The Power of Solutions Journalism with Tina Rosenberg and Hélène Biandudi Hofer

September 3, 2021

What is the goal of our digital information environment? Is it simply to inform us, or also to empower us to act? 

At the Solutions Journalism Network, the team understands that simply reporting on social problems rarely leads to change. What they’ve discovered is that rigorously reporting on responses to social problems — can more often give activists and concerned citizens the hope and information they need to take effective action. For this reason, SJN trains and encourage journalists to report on “solutions angles,” ​​and more broadly seeks to rebalance the news, so that every day people are exposed to stories that help them understand problems and challenges, and stories that show potential ways to respond. 

In this episode, Tina Rosenberg, co-founder of SJN, and Hélène Biandudi Hofer, former manager of SJN’s Complicating the Narratives initiative, walk us through the origin of solutions journalism, how to practice it, and what impact it has had. Tristan Harris and Aza Raskin reflect on how, much like solutions journalism, humane technology should also be designed to create an empowering relationship with reality — enabling us to shift us from learned helplessness to what we might call learned hopefulness.


Tina Rosenberg is co-founder of the Solutions Journalism Network. She is a longtime New York Times writer, for the editorial page, Sunday magazine, and most recently as co-writer of the solutions-focused Fixes column. She is a two-time Pulitzer Prize finalist for her newspaper and magazine journalism, and a Pulitzer winner for her book The Haunted Land: Facing Europe's Ghosts After Communism, which also won the National Book Award.

Hélène Biandudi is an award-winning journalist and producer who creates original, solutions-oriented content for television, film, and online platforms. Since we recorded our interview together, she has wrapped up her role as the manager of the Complicating the Narratives initiative at the Solutions Journalism Network, which focuses on controversial and polarizing issues.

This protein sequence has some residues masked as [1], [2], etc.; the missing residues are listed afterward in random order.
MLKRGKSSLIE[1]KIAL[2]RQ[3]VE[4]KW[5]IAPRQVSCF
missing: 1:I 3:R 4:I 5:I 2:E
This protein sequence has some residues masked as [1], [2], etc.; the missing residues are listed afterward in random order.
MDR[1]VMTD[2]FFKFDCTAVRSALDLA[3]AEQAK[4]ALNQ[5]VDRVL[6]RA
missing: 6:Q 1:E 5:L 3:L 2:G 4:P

Episode Highlights

Major Takeaways

  • A solutions story is defined by four qualities: 
  • ~It must be about an implemented response to a problem, rather than just a person or an idea.
  • ~It must examine the evidence of success or failure — do we know how well this solution is working?
  • ~It must be informational and not just inspirational, by providing information to people experiencing the same problem.
  • ~It must also cover the solution’s limitations
  • The decline in trust in the U.S. correlates with the rise in investigative journalism. Since the 1970’s, polls have shown that general trust in other people has been declining. One contributing factor has been the rise of hard-hitting investigative journalism, which exposes wrongdoing and corruption. While investigative journalism that exposes wrongdoing is essential, SJN believes it must be balanced with reporting on the successes — to reflect society accurately and in a way that enables change. 
  • Along with helping to solve social problems, solutions journalism can benefit publications and journalists. Tina Rosenberg cites research showing that negativity in the news is a key factor in driving away news audiences. The research shows solutions journalism can help publications by enhancing engagement, and help journalists by preventing burnout. 
  • Solutions journalism can help us shift from learned helplessness to learned hopefulness. Learned helplessness is a feeling of powerlessness, which arises from a persistent inability to influence or improve our reality. On the other hand, what we might call learned hopefulness arises from experiences that give us an empowered relationship with reality. Doom-scrolling through traditional journalism can engender learned helplessness, whereas solutions journalism has the potential to fuel learned hopefulness.
  • The Solutions Journalism Network aims to be for journalism what the Center for Humane Technology aims to be for technology. Both are working to help people create an empowered relationship with reality.

Take Action

Share These Ideas